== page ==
Do Lawn Mower Belts Stretch? (Revealed)

Man pushing mower

The drive belt is an important part of any mower and when issues arise with the belt, it can spell problems for the mower.

In this article we will dig deeper into the question: do lawn mower belts stretch? And also look at what can cause a mower belt to stretch as well as how long you can reasonably expect your lawn mower belt to last.

So without further ado, let’s get started.

Do Lawn Mower Belts Stretch?

Yes lawn mower drive belts do stretch, and when this happens they often will not sit on the pulleys as effectively. The result will be your mower will lose speed and cutting efficiency. Often the cause is just simply excessive usage over time and the solution is simply to get the belt replaced.

Why Do Lawn Mower Belts Stretch

Although it might not be obvious to you and me (unless you are mechanically minded), lawn mower belts do stretch.

If you are asking how much do lawn mower belts stretch, it is a minimal amount, often a quarter of an inch or less.

But the basic fact is, over time, the belt can elongate due to the tension it is under and even a small amount can affect the mower. 

However most mowers have a spring-loaded belt tensioner device built in that will keep a stretched belt tight enough to allow it to work ok.

For this reason, it is more common for a belt to snap completely before it becomes obvious it is streched.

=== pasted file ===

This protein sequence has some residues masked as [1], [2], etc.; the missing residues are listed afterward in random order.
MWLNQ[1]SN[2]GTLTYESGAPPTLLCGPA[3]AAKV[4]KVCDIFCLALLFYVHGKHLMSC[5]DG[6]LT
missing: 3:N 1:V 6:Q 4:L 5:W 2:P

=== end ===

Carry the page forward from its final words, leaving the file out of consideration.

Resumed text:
There are a few things that will cause a lawn mower belt to stretch:

Reason #1: Wear and Tear

As is the case with most things mechanical, the longer and more often you use it the higher the likelihood of something going wrong.

With lawn mower belts often the “V” area of the belt wears down and the belt then rides deeper into the pulleys, which creates excessive length and causes the belt to slip.

Effectively the belt loses its grip on the pulleys in this scenario.

With plenty of use, other parts of the mower will naturally wear more as well.

If parts such as the bearings, brackets and arms wear down sufficiently that can cause alignment problems for the belt as well.

Even a new belt will struggle with worn parts, so check both the belt and the parts to see where the problem lies.

Reason #2: A Problem With the Pulleys

We have already established from the point above that lawn mower belts work in conjunction with a system of pulleys to function efficiently.

If something has upset the equilibrium of the pulley system and it is misaligned, you will find the belt will be thrown off it much more easily.

What could cause the pulley system to be misaligned?

Well often it is accidentally striking something like a concrete sidewalk or curb when the blade is running at full throttle.